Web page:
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Therapy

On Presence: Engaging Deeply With Life

Being present is essential for fuller living.

Key points

  • Presence is the ability and willingness to deeply engage with life.
  • Presence is a whole-body way of being.
  • Being present connects an individual to the vitality and wisdom inherent in who they are.

Being present is a phrase often used. It is a concept and, more importantly, an experience that I feel is essential to living a fuller life.

As an existential-humanistic psychotherapist, I view presence as the ability and willingness to deeply engage with life. Immersing yourself in the moment is essential for this engagement. This immersion includes being grounded, centered in yourself, and open to a connection with others, the world, and the mystery of life. It involves bringing all of yourself to each encounter. Presence is a whole-body way of being. In the moment, I am connecting with my mind, body, and heart in a unified and flowing way. I am engaged physically, emotionally, cognitively, spiritually, and relationally. This is the process of being an embodied human. It is opening to our humanity.

The challenge of being present

I appreciate a colleague’s definition of presence. She was a former professional dancer and describes presence as a quality a performer has that emanates from their aliveness. Every cell of their body is infused with consciousness and radiates that from the stage.

I also value a client’s definition of presence. He shared with me that his experience with previous therapists, who he did appreciate, was that they were attentive to him but seemed to be watching him from the shore. In contrast, in our sessions, he said I waded into the river with him and was swimming next to him.

Being present can be challenging. It requires courage, as it opens you up to the full range of your emotions—both the positive and the difficult emotions you may have. As challenging as it can be, this opening is essential. Your vitality and wisdom are a result of including all your experience.

The value of being present

For example, if you are present in your relationship with your new love, you can experience two emotions simultaneously: the joy you experience at finding love and the worry you experience that your new partner might be disappointed in you.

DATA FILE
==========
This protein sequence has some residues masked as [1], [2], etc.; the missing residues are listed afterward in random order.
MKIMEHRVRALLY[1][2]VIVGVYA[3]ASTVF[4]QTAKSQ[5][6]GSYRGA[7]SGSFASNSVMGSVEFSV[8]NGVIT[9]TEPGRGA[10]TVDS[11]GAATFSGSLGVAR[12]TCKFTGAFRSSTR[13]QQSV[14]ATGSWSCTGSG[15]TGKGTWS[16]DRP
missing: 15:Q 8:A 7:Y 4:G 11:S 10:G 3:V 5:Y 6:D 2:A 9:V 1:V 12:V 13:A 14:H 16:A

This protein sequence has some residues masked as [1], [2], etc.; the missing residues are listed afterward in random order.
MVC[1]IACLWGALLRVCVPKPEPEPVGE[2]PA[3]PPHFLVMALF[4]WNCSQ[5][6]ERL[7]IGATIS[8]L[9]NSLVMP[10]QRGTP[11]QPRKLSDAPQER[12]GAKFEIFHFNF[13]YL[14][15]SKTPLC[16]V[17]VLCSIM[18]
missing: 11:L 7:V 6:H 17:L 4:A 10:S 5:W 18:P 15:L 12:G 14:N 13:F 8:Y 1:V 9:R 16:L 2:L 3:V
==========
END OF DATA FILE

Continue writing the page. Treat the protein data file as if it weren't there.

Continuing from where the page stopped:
If you are present in your relationship with the world, you can experience two emotions simultaneously: discouragement over the climate crisis and what still needs to be done, and hope, as you are aware of what is being done to address the crisis.

Another value of being present is it will help to resolve a lack of clarity in making choices in your life. An example would be: You are considering going to two different concerts. Both are scheduled at the same time. You are having trouble deciding which to choose. As you are present with your options, you will discover which choice feels most right. There will be a whole-body resonance, a grounding, and a "yes" experience. There will be a release and an exhale.

Or, in a therapy session, you are ambivalent or confused about your feelings of feeling hurt. If you sit with your experience and are present with what gets evoked, you may discover an underlying memory that you weren’t aware of—such as your parent shaming you if you showed feeling hurt. Hiding your hurt was safer than showing it. When you connect that memory to your present hurt feelings, with a whole-body resonance, there will be a grounding and a "yes" experience. There will be a release and an exhale. It will be okay to allow yourself to show your feelings of being hurt. You accept yourself in a fuller way.

If you are aware of not being as present in the moment as you can be, you can engage with how and why you are resisting being present. If you do this, you can become aware of how you protect yourself from being present and why you need this protection.

The point of these examples is to emphasize that being present means you are being with whatever is inside of you and in front of you. It means being with the overlapping and intersecting of the whole-body experience. There is a fluidity to being present. It isn’t a switch you flip on or off. Moving towards being fully present is on a continuum, rather than being an endpoint. Having a deeper engagement with yourself, with others, with the world, and with the mystery of life, connects you to the vitality and wisdom inherent in who you are.

Exercise

Find some time when you won’t be disturbed. Sit in silence. Take a few slow breaths. Be aware of where you feel present and engaged in your life. It could be with yourself, others, the world, or with the mystery of life. Acknowledge that sense of connection. Sit with that and let yourself experience the feelings that emerge.

Take a few slow breaths. Shift your awareness to where you feel less present and engaged in your life. It could be with yourself, others, the world, or with the mystery of life. Sit with that. Be present with how and why you don’t feel fully engaged. See what you discover. The discovery itself will move you toward fuller presence. Take a few closing breaths.

I wish you the best and commend your courage as you journey toward fuller presence in your life.

To find a therapist, please visit the Psychology Today Therapy Directory.

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